Why You're Seeing Colorblock Hair Color Everywhere

·2 min read
PARIS, FRANCE - MARCH 02: Fashion Week guest is seen outside the Chanel show during Paris Fashion week Womenswear Fall/Winter 2020/2021 Day Eight on March 02, 2020 in Paris, France. (Photo by Jeremy Moeller/Getty Images)
PARIS, FRANCE - MARCH 02: Fashion Week guest is seen outside the Chanel show during Paris Fashion week Womenswear Fall/Winter 2020/2021 Day Eight on March 02, 2020 in Paris, France. (Photo by Jeremy Moeller/Getty Images)

If you're in the market to make some fun changes to your hair color this season, the latest trend to pop up this summer, called colorblocking, might be exactly what you've been waiting for. The look is exactly as it sounds: it features blocks of colored highlights to your hair that contrast with your base color. A distant cousin of "money piece" highlights, the '90s-esque face-framing highlights that recently had a big comeback, this trend gives the hair color a dramatic twist.

Instead of featuring a contrasting shade that simply frames your face, you place a block of color anywhere you see fit, and the color can be any one of your choosing - the brighter the better. "The colorblock trend is a great way to be adventurous without fully committing to a new shade," hairstylist and Biolage ambassador Monae Everett tells POPSUGAR. "It's a great example of a little color creating a major impact."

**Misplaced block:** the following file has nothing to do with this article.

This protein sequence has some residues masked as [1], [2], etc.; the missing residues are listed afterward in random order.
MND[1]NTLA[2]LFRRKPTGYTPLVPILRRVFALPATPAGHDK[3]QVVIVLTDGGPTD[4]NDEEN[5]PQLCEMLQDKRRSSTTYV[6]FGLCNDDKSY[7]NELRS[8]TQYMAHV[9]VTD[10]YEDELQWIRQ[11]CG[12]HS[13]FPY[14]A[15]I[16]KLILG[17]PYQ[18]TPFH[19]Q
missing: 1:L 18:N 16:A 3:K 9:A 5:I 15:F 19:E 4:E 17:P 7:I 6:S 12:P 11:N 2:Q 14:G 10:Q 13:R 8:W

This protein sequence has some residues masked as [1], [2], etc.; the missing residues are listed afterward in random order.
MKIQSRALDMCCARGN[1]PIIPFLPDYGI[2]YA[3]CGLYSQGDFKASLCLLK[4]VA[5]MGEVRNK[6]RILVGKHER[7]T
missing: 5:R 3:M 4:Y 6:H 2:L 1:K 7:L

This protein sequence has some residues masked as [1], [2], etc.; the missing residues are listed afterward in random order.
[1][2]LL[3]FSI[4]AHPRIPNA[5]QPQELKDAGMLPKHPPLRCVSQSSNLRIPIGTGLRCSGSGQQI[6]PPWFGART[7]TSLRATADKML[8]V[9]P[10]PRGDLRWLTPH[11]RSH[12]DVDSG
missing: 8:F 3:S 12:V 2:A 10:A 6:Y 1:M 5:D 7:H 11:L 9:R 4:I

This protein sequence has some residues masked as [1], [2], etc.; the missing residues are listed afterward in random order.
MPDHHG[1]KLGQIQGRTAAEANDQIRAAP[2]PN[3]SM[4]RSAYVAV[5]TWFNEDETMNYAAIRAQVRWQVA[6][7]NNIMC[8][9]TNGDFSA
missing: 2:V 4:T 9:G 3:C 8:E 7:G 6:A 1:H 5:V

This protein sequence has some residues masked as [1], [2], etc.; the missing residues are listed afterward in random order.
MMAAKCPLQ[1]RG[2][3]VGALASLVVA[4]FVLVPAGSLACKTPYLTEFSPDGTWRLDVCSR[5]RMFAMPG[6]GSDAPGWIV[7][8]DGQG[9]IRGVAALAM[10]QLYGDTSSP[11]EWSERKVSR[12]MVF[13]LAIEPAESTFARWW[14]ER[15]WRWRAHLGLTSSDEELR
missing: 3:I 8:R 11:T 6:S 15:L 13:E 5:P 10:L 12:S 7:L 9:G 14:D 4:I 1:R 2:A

As for why people are trying it ahead of the summer months, it's all about the wow factor. "Highlights and ombré don't pack the same punch," she says. "Colorblocking is a great way to try a fantasy color like pink or platinum." While it's typically done with bright, bold hues, you can also keep the look subtle by opting for colors that aren't as daring (but still contrast with your base). "The secret to this look is choosing a color at least three shades lighter than your base color and dedicating a small section of the hair to your new shade," Everett says.

Even better? "You can place the block where ever you'd like - it can be on one side of the head crossing over your part, or it can be on the top of the head, or even at the nape of the neck," Everett says.

Keep scrolling to check out some colorblocking inspiration to bring with you on your next trip to the salon.